Tuesday, May 31, 2011

Details, details

How many times have you gear heads visited a car show and come home with a collection of relatively wide angle shots, taken from head level, of single, entire cars.  If your purpose in taking the shot was to document that you were in close proximity of a shiny car... fine.  Mission accomplished.  But will that really bring back fond memories of the event years from now?

What was it about that classy machine that you found so intriguing?  Was it the spotless details on the engine?  The way the chrome wheels reflected their surroundings?  The quality hand stitching on the upholstery?  The vintage faces on the dash board gauges?  These are the things you should capture if you want a viewer to share your experience without having been there themselves.  Save your wide angle shots for taking in the grand scope of the crowd that gathered.  Use your telephoto and/or macro lens to really show off the cool stuff.

I'm a lens junkie.  I own somewhere north of two dozen lenses.  I've got a choice of lenses to cover pretty much any reasonable focal length.  Given that versatility, what do I take with me when I visit car shows?  I take my Canon 10-22mm ultrawide lens and my Tamron 90mm telephoto/macro lens.  I use these lenses on an APS-C (1.6x) crop sensor, where a 30mm lens replicates the human eye's standard field of view (as a 50mm would on an old 35mm film camera).

Hence, the 10-22mm goes from "somewhat wide" at 22mm to "crazy wide" at 10mm.  This can produce some great effects when you want to accentuate a certain feature while showing it the context of the rest of the car.  At 10mm (where the Stingray at right was shot), the background doesn't have to be very far behind the main subject before it gets a whole lot smaller.  It's great for hood ornaments, chrome logos, etc.  At 22mm, it can even get the standard, one-car documentation shots that so many people already take.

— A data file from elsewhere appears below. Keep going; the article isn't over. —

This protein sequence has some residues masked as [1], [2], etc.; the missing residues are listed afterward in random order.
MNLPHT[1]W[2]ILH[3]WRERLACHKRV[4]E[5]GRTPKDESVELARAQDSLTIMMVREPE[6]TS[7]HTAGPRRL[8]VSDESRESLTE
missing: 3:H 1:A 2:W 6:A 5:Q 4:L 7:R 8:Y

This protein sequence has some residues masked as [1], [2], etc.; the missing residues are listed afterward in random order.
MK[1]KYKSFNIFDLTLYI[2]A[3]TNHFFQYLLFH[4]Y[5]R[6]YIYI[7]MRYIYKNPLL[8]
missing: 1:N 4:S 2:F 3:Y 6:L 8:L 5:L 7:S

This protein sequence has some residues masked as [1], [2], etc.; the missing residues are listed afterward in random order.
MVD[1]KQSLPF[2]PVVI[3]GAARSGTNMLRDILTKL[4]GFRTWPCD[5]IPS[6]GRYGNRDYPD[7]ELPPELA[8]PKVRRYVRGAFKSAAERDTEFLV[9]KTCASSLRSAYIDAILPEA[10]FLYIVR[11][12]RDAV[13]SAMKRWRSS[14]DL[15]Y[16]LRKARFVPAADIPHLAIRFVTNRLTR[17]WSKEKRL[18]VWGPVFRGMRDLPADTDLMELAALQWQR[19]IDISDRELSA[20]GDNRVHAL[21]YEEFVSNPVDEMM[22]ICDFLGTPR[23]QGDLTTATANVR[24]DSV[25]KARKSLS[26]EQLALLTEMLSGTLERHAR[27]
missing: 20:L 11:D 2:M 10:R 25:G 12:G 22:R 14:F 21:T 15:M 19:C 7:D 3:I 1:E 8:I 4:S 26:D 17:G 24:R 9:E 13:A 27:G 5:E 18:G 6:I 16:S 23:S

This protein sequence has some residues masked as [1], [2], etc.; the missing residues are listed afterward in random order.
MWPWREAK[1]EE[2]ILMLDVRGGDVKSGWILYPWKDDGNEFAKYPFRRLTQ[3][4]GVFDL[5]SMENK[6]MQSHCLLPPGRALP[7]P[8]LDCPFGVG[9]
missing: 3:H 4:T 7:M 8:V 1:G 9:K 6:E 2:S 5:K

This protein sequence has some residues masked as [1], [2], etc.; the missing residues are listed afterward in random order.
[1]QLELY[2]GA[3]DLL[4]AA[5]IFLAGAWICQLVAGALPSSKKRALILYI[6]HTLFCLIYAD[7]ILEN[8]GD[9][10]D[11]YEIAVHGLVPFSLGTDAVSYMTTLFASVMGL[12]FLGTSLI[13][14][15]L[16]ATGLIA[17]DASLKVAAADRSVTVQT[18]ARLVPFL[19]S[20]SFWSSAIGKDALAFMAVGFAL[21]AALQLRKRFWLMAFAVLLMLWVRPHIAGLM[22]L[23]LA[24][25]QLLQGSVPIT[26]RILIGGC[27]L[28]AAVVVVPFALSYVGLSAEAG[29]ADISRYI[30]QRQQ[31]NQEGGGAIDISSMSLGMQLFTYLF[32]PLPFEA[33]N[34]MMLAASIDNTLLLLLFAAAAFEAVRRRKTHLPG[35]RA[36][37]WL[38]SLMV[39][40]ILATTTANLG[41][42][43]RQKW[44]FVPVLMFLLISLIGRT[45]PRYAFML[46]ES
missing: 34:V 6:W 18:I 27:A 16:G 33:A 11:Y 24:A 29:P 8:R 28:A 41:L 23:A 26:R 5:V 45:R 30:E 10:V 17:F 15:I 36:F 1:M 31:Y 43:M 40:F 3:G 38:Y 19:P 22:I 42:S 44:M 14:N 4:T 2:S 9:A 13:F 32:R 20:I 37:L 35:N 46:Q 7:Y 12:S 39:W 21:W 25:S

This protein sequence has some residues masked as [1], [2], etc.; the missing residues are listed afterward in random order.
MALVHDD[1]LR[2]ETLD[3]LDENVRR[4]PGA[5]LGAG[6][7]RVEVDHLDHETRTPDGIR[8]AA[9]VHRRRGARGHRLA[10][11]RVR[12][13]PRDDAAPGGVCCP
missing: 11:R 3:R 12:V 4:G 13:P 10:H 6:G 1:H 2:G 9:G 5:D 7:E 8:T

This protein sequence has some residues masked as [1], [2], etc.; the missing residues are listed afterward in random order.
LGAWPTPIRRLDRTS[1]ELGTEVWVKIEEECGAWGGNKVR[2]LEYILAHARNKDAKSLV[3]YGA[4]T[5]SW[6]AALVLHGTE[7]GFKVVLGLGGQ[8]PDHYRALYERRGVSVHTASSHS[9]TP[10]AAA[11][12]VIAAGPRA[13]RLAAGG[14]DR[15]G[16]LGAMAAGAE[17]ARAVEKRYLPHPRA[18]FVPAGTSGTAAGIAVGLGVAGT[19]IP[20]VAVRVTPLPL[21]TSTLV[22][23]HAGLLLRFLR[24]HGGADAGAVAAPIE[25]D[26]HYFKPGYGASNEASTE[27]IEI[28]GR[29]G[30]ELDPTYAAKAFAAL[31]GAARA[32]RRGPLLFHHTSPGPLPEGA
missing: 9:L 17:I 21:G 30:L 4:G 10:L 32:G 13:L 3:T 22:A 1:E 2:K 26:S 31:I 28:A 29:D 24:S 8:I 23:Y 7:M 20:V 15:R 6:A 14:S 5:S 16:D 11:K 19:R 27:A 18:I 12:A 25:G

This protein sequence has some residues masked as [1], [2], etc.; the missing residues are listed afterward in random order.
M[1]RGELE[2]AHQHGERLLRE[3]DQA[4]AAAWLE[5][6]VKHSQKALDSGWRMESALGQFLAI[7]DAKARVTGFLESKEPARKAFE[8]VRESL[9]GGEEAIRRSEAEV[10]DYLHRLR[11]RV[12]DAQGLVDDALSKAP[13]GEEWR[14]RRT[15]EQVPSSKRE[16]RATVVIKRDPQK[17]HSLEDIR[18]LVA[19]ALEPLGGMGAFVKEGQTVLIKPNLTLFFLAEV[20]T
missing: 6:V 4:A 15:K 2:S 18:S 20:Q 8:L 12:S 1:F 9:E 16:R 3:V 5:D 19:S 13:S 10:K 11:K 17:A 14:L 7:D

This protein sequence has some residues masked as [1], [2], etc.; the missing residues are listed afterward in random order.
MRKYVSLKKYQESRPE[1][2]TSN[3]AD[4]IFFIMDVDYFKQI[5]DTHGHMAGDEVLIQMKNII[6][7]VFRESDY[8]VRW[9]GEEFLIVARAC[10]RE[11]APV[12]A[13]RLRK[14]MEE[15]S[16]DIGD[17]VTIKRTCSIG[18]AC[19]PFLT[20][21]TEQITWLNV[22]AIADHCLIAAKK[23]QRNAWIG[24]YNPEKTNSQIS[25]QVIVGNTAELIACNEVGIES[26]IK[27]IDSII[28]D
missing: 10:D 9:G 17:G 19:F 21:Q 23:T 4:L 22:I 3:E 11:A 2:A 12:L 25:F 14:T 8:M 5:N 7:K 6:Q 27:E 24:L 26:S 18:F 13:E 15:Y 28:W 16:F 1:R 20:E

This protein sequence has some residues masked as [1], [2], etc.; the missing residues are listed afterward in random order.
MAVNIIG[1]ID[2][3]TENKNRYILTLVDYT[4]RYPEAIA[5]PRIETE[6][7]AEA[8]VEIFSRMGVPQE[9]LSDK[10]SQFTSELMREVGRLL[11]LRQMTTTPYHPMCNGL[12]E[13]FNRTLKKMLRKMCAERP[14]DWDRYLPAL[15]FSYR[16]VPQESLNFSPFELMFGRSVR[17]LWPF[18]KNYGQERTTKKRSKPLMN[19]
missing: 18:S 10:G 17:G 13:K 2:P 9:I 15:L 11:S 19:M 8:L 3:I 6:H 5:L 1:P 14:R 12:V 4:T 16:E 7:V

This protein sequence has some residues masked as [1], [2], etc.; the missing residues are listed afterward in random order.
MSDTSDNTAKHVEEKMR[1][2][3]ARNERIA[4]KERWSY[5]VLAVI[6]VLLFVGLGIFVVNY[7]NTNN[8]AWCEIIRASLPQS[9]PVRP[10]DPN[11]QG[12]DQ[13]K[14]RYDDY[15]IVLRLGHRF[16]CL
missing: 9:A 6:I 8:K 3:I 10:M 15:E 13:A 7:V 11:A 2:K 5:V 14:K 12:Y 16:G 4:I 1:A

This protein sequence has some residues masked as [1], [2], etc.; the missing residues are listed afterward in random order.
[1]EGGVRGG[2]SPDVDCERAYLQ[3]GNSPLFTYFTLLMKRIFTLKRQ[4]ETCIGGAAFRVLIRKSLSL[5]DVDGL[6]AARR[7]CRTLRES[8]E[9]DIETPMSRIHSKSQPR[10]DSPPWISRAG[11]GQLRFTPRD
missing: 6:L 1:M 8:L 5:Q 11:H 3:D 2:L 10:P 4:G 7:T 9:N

However, the lens that gets the biggest workout is my 90mm macro.  It's long enough that I can capture people having fun while standing at a safe distance, and more importantly, I can zone in on those great details without getting dangerously close to scratching those impeccable paint jobs with my belt buckle.

The artist in me is typically drawn to lines and patterns wherever I go, and car shows are no exception.  Pin striping, logos, and the sculpted lines of a well-designed body panel are all abstract details that get my attention.  Most of the shots decorating this post illustrate this concept, taken from our church's annual car show that attracts about 100 entries every May.

One tip:  wear a plain, grey shirt to minimize how much you stand out when reflected in a shiny surface like chrome.  If you're wearing a red jacket (as a Husker fan, most of my light jackets are red), you'll stand out like a sore thumb when reflected in chrome, or blue, or pretty much any polished finish other than red.

One last piece of advice:  if you're taking only detail shots, you may find yourself wondering a week later just what kind of car that bumper belonged to.  It's not a bad idea to take a quick snap of either the entire car or just the registration form (showing the exact year, model, and owner's name) before moving on to those great details.  It'll help you stay organized later, especially if you've agreed to send copies of your gorgeous photos to the owners of those fine machines.

Got any other tips you'd like to share?  I'd love to hear them in the comment section below!

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